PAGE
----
I’m not that worried about losing indie cred at this point. I recently got rejected for a position at Spin Magazine, after all, but I need to admit, however uncool it is to say now, the music I grew up with was grunge. Even before I knew what angst was, I knew all the words to “Black Hole Sun,” and when I was 8 and Vitalogy came out, I spent 10 weeks allowance to get a cassette copy (even though I was just doing it to emulate my brother). Since 1996, when the movement died, grunge has not become nostalgia for me in the same way it has with many peers. No, instead I still commonly play CDs by bands included under the grunge label. But, really, what was grunge, besides a flannel fashion spread in Vogue and something for Beavis and Butthead to make fun of occasionally? It was supposed to be sludgy, but even its heaviest bands like Alice in Chains were able to record 2 brilliant acoustic EPs. It was supposed to be angst-filled, but if you’ve ever listened to a Mudhoney album, you’ll quickly realize their caustic, sarcastic lyrics were more a rough (ok, VERY rough) amalgamation of Leonard Cohen and Lou Reed than they were pulled from a 15-year-old’s diary. It was supposed to come from the Northwest, but Local H came from Zion, Illinois, and Everclear from California. In the same way groups are getting swept under the current tag of garage rock or revival rock by lazy critics, I seek to expose grunge groups that were anything but. Ladies and Gentlemen, the grunge bands that were not:
1. THE SCREAMING TREES
One of the most prominent examples of a group in the wrong place, at the wrong time, with the wrong producer. This psych rock group got their start on Greg Ginn’s SST labels, providing a mellow, slightly melodic counterpoint to the screeching hardcore the label was putting out at the time. Singer Mark Lannegan, who has since gone on to have an incredibly successful and high quality solo career, anchored this act, which also featured drummer extraordinaire Barrett Martin, whose groves just as often invoked tribal rhythms (see the syncopation on minor hit “Nearly Lost You” or the magnificent hand drumming on “Gospel Plow”) as they did standard rock drumming. The band scored a breakthrough when Soundgarden’s Chris Cornell produced their 1992 major label debut “Sweet Oblivion,” but, except for the aforementioned “Nearly Lost You,” the album’s sales were hindered by its experimentation and slow pace. It took the band four years to release another album, but their near-perfect swansong, “Dust,” was worth the wait. Full of sitar, keyboards, acoustic guitars, and even a little Tabla, I’ve heard the album classified as psychedelic, blues, folk-rock, or root rock, and all of the above apply to certain aspects. One label that simply does not fit is grunge.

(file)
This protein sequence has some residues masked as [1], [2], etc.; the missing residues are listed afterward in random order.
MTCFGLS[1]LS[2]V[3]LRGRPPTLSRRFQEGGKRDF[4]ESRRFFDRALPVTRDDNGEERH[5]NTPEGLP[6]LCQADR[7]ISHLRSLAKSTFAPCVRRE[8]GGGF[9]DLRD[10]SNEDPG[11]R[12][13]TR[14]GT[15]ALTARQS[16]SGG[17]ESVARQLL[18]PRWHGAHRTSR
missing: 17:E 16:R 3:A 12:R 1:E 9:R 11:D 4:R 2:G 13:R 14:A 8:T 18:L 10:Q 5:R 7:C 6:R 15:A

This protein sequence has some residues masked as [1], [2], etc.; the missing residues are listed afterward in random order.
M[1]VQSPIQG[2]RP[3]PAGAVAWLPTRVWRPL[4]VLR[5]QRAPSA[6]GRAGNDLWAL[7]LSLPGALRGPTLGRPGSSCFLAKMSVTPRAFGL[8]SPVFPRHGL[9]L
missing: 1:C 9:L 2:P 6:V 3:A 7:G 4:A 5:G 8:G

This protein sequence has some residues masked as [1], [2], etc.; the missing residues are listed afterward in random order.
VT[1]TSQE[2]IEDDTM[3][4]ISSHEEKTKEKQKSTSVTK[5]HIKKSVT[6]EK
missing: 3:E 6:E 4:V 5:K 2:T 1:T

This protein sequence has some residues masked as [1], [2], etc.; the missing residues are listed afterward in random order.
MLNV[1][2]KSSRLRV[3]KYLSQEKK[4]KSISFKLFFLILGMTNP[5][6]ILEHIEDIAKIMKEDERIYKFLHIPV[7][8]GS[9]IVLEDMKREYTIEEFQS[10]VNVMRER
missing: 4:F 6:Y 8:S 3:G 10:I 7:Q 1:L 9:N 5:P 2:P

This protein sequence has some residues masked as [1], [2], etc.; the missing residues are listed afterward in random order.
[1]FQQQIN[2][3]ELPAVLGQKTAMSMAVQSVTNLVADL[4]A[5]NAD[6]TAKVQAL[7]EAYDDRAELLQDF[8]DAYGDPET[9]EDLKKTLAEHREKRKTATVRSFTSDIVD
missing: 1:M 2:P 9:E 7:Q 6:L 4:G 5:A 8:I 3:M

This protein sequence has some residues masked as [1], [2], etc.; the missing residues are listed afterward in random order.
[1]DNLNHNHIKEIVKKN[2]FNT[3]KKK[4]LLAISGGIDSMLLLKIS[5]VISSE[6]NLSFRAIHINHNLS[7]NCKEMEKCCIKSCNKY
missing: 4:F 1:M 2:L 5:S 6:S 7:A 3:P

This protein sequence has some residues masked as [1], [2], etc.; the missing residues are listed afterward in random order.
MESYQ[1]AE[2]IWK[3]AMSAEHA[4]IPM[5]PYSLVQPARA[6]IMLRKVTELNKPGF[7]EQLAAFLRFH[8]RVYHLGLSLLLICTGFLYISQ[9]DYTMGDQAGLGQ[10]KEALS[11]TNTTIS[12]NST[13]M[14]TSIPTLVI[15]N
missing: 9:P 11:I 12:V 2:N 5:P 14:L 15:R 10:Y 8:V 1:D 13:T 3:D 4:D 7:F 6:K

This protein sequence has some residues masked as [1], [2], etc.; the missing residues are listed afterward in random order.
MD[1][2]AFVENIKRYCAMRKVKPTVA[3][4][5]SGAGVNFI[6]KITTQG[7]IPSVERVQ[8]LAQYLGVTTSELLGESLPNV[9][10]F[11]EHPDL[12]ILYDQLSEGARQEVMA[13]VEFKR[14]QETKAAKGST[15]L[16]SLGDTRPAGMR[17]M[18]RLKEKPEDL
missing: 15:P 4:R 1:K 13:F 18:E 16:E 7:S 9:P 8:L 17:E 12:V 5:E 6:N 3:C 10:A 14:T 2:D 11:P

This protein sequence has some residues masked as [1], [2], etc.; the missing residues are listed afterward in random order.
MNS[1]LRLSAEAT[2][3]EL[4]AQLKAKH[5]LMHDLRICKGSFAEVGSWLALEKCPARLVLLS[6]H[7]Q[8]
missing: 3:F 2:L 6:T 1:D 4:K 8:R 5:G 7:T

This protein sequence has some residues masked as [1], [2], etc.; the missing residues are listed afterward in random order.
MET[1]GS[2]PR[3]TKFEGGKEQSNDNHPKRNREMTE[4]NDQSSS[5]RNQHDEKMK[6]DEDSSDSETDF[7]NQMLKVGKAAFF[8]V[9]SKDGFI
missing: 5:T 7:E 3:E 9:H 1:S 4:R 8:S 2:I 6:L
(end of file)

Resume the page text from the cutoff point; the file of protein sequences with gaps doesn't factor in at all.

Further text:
If everyone who had hailed the Hives as the second coming of the Stooges (and we all remember how shitty Tyrannosaurus Hives was, don’t we?) had whipped out their copy of My Brother The Cow before turning on the hype machine, they would have at least changed it to “the third coming.” Mudhoney were one of a few bands who rallied against the grunge label, most notably with their combustible contribution to the Singles soundtrack, “Overblown,” which, with trademark Mudhoney sarcasm declared “Everybody loves us / Everybody’s gettin kinda old / Couldn’t hold a regular job / Long live rock ‘n’ roll” in response to all the attention that was being held to Seattle at the time. Although certainly not a group who warrant a complete discography purchase (One thing you could not accuse Mudhoney of was straying from their simple garage rock formula), the band was able to trick a major label into release some of the snottiest, loudest least cool, garage rock of the 90s.
Always one of the oddest inclusions in the grunge category, one must wonder how this group, who are a name change away from Cheap Trick or Big Star got included in the grunge movement. The world weary power pop of singer/songwriter/guitarist Art Alexis, bassist Craig Montoya and drummer Greg Eklund, were able to relay tales of the welfare state, deadbeat dads, and living in a Prozac nation with accompaniment suited for wedding dances, teenage sock-hops, and driving mid summer with the top down. Although their albums often were filled with duds (I’d recommend 200’4s excellent best of Ten Years Gone as a starting point), and their radio hits were rarely their best material, the band’s solid, catchy and truly moving output dwarfs their faults. Simply listen to “Why I Don’t Believe in God,” “Heroin Girl,” or “Songs From An American Movie pt 2,” and be transported away to a world where even the sharpest of pain comes with a sugar coating.
4. THE BREEDERS
Hey, distorted guitars, simple drumming- must be grunge? Try again, with Kim Deal’s logical step forward from the Pixies, where she took the madness and whimsy of her previous group and streamlined it, just a little bit. Both Pod and Last Splash were albums of spunky pop punk, with Deal’s vocals providing just enough smoothness and melody to counteract the jagged guitar work, guttural basslines and bashed out drumlins.
5/6. GOO GOO DOLLS & SOUL ASYLUM